The last two months have been somewhat surreal from an economic and specifically retail industry perspective. I guess I saw the first of the impact of COVID-19 on 28th February up close and personal as I enjoyed lunch with my wife in the Timeout Market in Lisbon. I watched on as delivery vehicles arrived and drivers with facemasks and gloves dropped off produce. When I got back to Ireland, I started to inform myself of what was coming and did try and alert Government as to the impact of COVID-19 on our economy.
Over the past number of weeks both I and the team have worked tirelessly to support our 2,100 retail member companies. We have faced a tsunami of phone calls and emails regarding essential versus non-essential retail, social welfare, the equity of who is open and trading and who is not, recovery measures required and how best to reopen safely.
A Hierarchy of Pain: The Impact on Retail
It was clear from the start of the COVID-19 emergency that there is a hierarchy of pain being felt in retail. Worst impacted are the visitor facing businesses who potentially will not see a return to any form of economic activity until Saint Patrick’s Day 2021. Anyone who retails seasonal stock, such as fashion, has been significantly impacted as their supply of stock has remained unchanged, but their opportunity to retail the product has reduced bar some online opportunities. This has led some of the larger operators having to rent additional warehouse capacity to simply store the stock and await reopening.
It is very important to point out that while some sectors remained open over the period, nobody enjoyed it and many suffered significant losses. By way of example, most grocery operators are at best breaking even at present. Yes, they witnessed increased volumes but they had to invest heavily in additional labour to sanitise stores and keep the shelves stocked. Other retail sectors have also been impacted. Irish forecourt was at the peak of the pandemic suffering an 80% erosion in fuel volumes, while Irish pharmacy suffered 55% declines in overall business revenues. That said, they all remained open and traded through a pandemic, something none of them ever wanted to do. They simply served their nation and for that we should be most grateful to them.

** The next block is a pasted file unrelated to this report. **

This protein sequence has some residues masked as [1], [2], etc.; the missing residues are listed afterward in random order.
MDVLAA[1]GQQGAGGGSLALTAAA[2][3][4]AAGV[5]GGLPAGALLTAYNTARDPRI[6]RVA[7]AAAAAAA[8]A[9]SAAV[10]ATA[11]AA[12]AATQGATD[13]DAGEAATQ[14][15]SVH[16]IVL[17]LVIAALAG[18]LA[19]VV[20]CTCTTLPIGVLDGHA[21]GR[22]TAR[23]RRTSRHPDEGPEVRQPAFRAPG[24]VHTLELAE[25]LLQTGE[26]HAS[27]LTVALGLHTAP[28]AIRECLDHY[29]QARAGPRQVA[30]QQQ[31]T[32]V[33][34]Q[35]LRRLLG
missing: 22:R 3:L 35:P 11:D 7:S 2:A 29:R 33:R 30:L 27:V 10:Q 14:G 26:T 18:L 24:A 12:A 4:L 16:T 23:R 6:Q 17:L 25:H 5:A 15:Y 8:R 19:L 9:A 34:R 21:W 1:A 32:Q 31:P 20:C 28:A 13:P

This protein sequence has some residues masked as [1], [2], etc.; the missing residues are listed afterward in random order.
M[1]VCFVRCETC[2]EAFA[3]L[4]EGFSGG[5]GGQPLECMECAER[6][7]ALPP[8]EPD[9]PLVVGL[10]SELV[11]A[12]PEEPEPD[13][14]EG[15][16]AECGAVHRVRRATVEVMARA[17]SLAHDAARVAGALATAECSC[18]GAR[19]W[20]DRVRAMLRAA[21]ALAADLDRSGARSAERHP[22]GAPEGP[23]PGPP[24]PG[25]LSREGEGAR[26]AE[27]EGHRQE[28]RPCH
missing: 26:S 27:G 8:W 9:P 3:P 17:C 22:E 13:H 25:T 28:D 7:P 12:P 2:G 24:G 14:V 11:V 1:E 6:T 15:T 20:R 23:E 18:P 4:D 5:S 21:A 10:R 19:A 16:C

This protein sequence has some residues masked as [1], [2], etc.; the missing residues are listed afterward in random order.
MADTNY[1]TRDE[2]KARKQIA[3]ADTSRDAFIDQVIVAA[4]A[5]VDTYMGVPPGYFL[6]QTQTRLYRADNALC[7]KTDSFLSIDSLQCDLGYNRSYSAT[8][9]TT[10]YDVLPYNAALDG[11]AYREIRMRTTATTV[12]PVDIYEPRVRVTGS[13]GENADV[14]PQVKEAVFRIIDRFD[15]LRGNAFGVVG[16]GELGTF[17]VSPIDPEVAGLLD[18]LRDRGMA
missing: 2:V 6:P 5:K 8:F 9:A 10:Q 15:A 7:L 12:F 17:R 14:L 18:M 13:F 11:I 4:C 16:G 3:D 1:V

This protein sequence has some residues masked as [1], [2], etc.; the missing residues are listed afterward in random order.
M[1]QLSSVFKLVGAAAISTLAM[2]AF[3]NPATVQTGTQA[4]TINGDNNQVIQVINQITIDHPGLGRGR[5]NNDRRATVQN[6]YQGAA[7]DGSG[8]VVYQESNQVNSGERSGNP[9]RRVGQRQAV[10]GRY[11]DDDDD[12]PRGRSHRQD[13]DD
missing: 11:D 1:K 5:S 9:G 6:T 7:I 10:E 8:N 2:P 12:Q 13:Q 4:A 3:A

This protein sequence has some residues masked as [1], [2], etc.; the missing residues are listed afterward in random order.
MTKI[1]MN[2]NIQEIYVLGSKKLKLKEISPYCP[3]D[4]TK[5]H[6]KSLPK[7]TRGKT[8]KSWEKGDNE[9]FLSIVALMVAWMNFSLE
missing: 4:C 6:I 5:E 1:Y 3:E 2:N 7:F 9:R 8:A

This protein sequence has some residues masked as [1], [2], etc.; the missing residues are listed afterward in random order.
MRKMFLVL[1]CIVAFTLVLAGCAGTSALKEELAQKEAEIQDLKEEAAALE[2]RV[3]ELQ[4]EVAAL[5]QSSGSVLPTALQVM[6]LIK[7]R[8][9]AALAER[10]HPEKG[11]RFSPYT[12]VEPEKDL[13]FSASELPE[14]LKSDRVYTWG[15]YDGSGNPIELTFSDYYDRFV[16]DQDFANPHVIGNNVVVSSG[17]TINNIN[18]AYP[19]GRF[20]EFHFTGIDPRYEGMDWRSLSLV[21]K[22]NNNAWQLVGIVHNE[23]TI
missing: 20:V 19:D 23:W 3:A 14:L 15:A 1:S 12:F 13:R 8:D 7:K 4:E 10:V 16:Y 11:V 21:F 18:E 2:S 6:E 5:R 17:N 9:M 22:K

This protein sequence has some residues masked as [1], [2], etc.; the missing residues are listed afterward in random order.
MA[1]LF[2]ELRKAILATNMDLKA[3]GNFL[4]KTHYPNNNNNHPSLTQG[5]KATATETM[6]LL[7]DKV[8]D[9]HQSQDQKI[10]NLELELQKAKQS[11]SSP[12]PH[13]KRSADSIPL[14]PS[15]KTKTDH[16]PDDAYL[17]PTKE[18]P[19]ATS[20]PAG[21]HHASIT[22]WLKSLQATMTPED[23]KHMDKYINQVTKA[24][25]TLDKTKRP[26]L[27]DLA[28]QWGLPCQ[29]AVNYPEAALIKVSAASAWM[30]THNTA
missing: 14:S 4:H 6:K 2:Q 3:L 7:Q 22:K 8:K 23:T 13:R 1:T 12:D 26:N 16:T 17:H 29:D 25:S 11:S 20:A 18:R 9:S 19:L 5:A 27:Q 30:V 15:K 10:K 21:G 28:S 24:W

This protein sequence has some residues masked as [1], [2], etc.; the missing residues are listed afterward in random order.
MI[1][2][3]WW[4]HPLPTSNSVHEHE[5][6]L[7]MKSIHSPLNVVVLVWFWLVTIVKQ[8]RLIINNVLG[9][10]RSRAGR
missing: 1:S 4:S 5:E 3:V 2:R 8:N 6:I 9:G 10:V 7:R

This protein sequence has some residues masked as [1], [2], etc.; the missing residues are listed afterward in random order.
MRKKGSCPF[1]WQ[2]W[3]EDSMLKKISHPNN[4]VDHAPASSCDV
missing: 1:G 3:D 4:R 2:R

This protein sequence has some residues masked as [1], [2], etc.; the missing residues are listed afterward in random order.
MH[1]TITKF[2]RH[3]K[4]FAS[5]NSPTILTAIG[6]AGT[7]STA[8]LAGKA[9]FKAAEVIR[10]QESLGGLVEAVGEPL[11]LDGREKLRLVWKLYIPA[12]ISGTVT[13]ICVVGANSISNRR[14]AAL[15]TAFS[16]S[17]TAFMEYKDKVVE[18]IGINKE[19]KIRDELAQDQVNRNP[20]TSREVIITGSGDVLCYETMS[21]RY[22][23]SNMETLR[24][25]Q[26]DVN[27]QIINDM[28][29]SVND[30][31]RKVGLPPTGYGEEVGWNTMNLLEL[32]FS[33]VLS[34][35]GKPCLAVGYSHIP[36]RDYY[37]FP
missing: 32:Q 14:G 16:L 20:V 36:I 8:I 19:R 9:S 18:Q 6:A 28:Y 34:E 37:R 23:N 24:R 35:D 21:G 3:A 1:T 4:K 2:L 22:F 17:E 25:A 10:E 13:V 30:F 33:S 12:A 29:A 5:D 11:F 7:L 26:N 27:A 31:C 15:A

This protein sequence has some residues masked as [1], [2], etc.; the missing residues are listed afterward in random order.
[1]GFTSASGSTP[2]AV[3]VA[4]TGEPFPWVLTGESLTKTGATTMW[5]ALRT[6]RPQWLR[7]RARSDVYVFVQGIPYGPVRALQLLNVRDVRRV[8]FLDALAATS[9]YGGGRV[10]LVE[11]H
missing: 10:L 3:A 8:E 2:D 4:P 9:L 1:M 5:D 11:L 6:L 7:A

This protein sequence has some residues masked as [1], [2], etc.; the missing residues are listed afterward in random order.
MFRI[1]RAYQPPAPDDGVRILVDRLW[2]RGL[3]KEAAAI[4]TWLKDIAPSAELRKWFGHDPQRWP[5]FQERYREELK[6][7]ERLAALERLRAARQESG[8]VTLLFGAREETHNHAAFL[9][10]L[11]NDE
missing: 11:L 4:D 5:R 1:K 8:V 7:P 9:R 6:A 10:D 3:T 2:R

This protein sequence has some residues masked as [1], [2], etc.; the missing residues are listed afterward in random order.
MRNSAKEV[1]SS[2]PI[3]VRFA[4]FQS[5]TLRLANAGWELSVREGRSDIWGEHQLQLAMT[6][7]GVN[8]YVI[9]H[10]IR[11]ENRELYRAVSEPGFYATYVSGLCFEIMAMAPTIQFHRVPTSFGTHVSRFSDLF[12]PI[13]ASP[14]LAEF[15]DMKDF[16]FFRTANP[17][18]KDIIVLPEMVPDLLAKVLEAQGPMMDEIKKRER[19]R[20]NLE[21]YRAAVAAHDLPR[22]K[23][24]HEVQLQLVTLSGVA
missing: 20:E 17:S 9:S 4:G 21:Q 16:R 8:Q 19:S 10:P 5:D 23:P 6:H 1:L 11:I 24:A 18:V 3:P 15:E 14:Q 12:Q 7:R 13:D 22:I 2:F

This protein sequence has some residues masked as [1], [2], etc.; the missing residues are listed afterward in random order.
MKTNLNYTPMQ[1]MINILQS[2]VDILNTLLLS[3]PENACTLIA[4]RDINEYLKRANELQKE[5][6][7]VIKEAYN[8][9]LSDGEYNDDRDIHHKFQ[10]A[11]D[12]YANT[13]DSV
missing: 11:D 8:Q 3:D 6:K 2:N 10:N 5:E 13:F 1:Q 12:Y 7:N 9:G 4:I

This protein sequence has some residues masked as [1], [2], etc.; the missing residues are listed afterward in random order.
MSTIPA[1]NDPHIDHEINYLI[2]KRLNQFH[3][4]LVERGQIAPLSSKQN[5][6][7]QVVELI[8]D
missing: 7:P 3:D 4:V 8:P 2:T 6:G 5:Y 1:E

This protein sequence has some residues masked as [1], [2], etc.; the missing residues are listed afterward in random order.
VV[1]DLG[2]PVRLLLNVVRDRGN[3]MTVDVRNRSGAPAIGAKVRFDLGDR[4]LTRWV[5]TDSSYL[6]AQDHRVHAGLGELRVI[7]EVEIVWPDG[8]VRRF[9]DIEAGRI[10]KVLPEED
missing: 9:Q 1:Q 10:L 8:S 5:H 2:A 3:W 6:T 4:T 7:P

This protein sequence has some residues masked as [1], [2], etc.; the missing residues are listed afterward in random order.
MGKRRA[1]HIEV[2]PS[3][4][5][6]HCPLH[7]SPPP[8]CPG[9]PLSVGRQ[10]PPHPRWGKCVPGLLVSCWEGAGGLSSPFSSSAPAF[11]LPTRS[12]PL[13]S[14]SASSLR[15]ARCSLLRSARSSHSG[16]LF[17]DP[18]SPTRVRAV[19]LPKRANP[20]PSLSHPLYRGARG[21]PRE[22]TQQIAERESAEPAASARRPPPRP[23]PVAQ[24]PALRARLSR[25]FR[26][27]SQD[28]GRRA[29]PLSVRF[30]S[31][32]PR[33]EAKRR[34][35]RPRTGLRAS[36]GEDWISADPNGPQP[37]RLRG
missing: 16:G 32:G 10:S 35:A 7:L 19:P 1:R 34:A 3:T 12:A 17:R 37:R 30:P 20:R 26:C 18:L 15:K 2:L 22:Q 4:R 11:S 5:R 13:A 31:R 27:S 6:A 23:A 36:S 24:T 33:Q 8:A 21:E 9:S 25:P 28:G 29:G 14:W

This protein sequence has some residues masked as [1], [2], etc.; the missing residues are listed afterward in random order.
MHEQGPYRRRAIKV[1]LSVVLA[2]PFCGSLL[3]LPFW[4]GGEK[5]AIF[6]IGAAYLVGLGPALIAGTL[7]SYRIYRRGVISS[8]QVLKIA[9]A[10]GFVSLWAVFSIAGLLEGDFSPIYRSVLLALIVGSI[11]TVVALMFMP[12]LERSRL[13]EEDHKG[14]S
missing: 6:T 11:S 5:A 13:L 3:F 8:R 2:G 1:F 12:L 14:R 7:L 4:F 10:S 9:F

The Change in Direction of Footfall
So, as we look to the future, we are facing an inevitable recession. That said, we will also witness some other monumental shifts that will reshape retail forever. One such shift is the significant move to home working. While most workers will return to their offices in time, a proportion will not. This in turn will lead to a permanent erosion in footfall in major urban areas and a likely increase in footfall and consumer activity in suburban and commuter towns. The shopping behaviours of these home workers will also fundamentally change. They will become more connected to the local towns and places where they live, they will spend more money in these towns whereas, before, they spent in their old places of work. They will also shop much more online with their favourite retail brands. They won’t pass the door of these retailers anymore yet will continue to shop with them, but this time they will shop online.
Visitor dependent micro economies will fare the worst. If you look at the likes of Paris, Venice and Florence today, retail sales across the board have imploded. Thousands of jobs have been lost and the outlook is at best challenging. We hosted a recent webinar with Kerry County Council and Kerry businesses. Kerry County Council have conducted an economic impact assessment of COVID-19. It found that their economy will contract by €1b in 2020 alone. Furthermore, 25% of their economy has been lost and it will take several years to build it back up.
The Further Growth of Online Shopping
Online will also see some monumental changes. Obviously, online shopping activity will increase exponentially forever. We have probably witnessed online revenue growth which otherwise would have taken five years happen in just two months. Retail and shopping are the world’s favourite hobby and pastime. What was a very experiential, tactile and social activity will, in the short-term, be anything but. It will be functional and emotionless. Retailers will self-inflict revenue declines on themselves as they reopen and implement rigorous health and safety measures. There will maximum capacity levels in stores and product categories that we once used to browse will no longer be browsable. Thus, if this amazing retail experience is no longer, consumers will not have as many reasons to shop in store. Instead, they will turn to online until such time that it is safe for retailers to offer those immersive experiences again.
The Phases of Reopening